Thay first communicated with Dr. King in June 1965, when he wrote a letter asking Dr. King for his support to end the war in Vietnam. In the letter, Thay explained that the monks who im­molated themselves in Vietnam were not committing suicidal acts of despair. Thay wrote, “Sometimes we have to burn ourselves in order to be heard. It is out of compassion that you do that. It is the act of love and not of despair.” 1

A year later, in June 1966, Thay and Dr. King met in Chicago for the first time. Thay describes this meeting: “We had a discus­sion about peace, freedom, and community. And we agreed that without a community, we cannot go very far.” 2 As a result of this meeting, Dr. King began to speak out against the Vietnam War, even though his closest friends and advisers urged him not to. They feared for his safety and were concerned that opposing the war would dilute their efforts to advance the Civil Rights movement. Dr. King realized that it was part of the Civil Rights movement to speak out against the war and to support the peace movement in the US.

photo model for the statue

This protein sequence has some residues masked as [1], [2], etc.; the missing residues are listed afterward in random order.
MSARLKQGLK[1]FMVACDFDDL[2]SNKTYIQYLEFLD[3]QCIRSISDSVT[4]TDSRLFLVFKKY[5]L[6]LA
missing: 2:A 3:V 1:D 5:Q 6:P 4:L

Dr. King nominated Thay for the Nobel Peace Prize on Janu­ary 25, 1967. Unfortunately, that year no Peace Prize was awarded.

In May 1967, Thay and Dr. King met again in Geneva, Swit­zerland, at the Pacem in Terris conference organized by the World Council of Churches. Thay was staying on the fourth floor of the hotel, and Dr. King invited Thay to breakfast on the eleventh floor. Thay was detained by the press and arrived late. He was moved that Dr. King kept their breakfast warm and waited for him to ar­rive before eating. At this meeting, Thay told Dr. King, “Martin, you know something? In Vietnam they call you a bodhisattva, an enlightened being trying to awaken other living beings and help them go in the direction of compassion and understanding.” 3